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|Title: ||Re-conceptualising renewable energy law: A comparative study of the national laws used to accelerate the deployment of renewable energy|
|Authors: ||Crossley, Penelope Jane|
|Keywords: ||energy law, renewable energy|
|Issue Date: ||17-Feb-2015|
|Publisher: ||University of Sydney/Faculty of Law|
|Abstract: ||This thesis is the first scholarly research on the national renewable energy laws of all 95 countries that had such laws in force at 1 January 2014. The hypothesis tested in this research is that as different techniques for generating renewable energy become commercialised and the manufacturing of renewable technologies becomes more concentrated in particular countries, national renewable energy laws will also come under pressure to converge or harmonise to facilitate information sharing and trade.
This analysis is undertaken in three parts and employs a comparative mixed methodological approach. Part One of this thesis seeks to discover whether a common understanding of the concept of ‘renewable energy’ has developed in the laws of countries seeking to accelerate its deployment. In order to do this, the subject matter of national renewable energy laws is examined to assess the form and approach to content of the legislative definitions of renewable energy, and the nature and levels of support for the various energy sources and renewable energy technologies identified within the legislative definitions. Part Two of this thesis considers the rationales of countries engaging in regulatory intervention to support the accelerated deployment of renewable energy. It examines the justifications derived from economic theory for regulatory intervention into the renewable energy sector and then compares this to the legislative objectives contained in the national renewable energy laws of countries that have legislated in this area. Part Three of this thesis examines the range of regulatory support mechanisms used by countries when they intervene in the markets to support the accelerated deployment of renewable energy, before considering whether these regulatory support mechanisms are likely to converge or diverge over time.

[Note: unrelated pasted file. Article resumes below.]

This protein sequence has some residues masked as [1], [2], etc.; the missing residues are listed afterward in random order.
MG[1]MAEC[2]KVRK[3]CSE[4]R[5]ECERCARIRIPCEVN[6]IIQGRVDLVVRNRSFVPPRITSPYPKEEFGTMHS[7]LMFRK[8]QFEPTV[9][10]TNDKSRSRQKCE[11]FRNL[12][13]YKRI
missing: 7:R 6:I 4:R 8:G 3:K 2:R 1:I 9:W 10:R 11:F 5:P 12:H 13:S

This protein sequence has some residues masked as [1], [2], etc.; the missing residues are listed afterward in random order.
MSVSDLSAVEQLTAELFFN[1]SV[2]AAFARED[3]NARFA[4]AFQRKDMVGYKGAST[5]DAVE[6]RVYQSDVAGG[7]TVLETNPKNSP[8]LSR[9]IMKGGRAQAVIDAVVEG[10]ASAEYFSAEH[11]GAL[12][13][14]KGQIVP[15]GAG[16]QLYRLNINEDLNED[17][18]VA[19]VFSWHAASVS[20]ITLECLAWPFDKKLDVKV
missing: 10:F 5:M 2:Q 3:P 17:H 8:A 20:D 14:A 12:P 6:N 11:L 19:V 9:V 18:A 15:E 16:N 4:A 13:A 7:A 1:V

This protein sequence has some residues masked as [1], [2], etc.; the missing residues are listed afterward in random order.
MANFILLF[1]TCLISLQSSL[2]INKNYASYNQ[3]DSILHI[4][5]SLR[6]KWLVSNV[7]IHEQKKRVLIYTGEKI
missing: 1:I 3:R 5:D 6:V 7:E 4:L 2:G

The results of this thesis highlight that, contrary to the initial hypothesis, while there is strong conceptual consensus within the legislative definitions of renewable energy, significant normative and substantive differences still exist across the national laws promoting the accelerated deployment of renewable energy.|
|Access Level: ||Access is restricted to staff and students of the University of Sydney . UniKey credentials are required. Non university access may be obtained by visiting the University of Sydney Library.|
|Rights and Permissions: ||The author retains copyright of this thesis. It may only be used for the purposes of research and study. It must not be used for any other purposes and may not be transmitted or shared with others without prior permission.|
|Type of Work: ||PhD Doctorate|
|Type of Publication: ||Doctor of Philosophy Ph.D.|
|Appears in Collections:||Sydney Digital Theses (University of Sydney Access only)|
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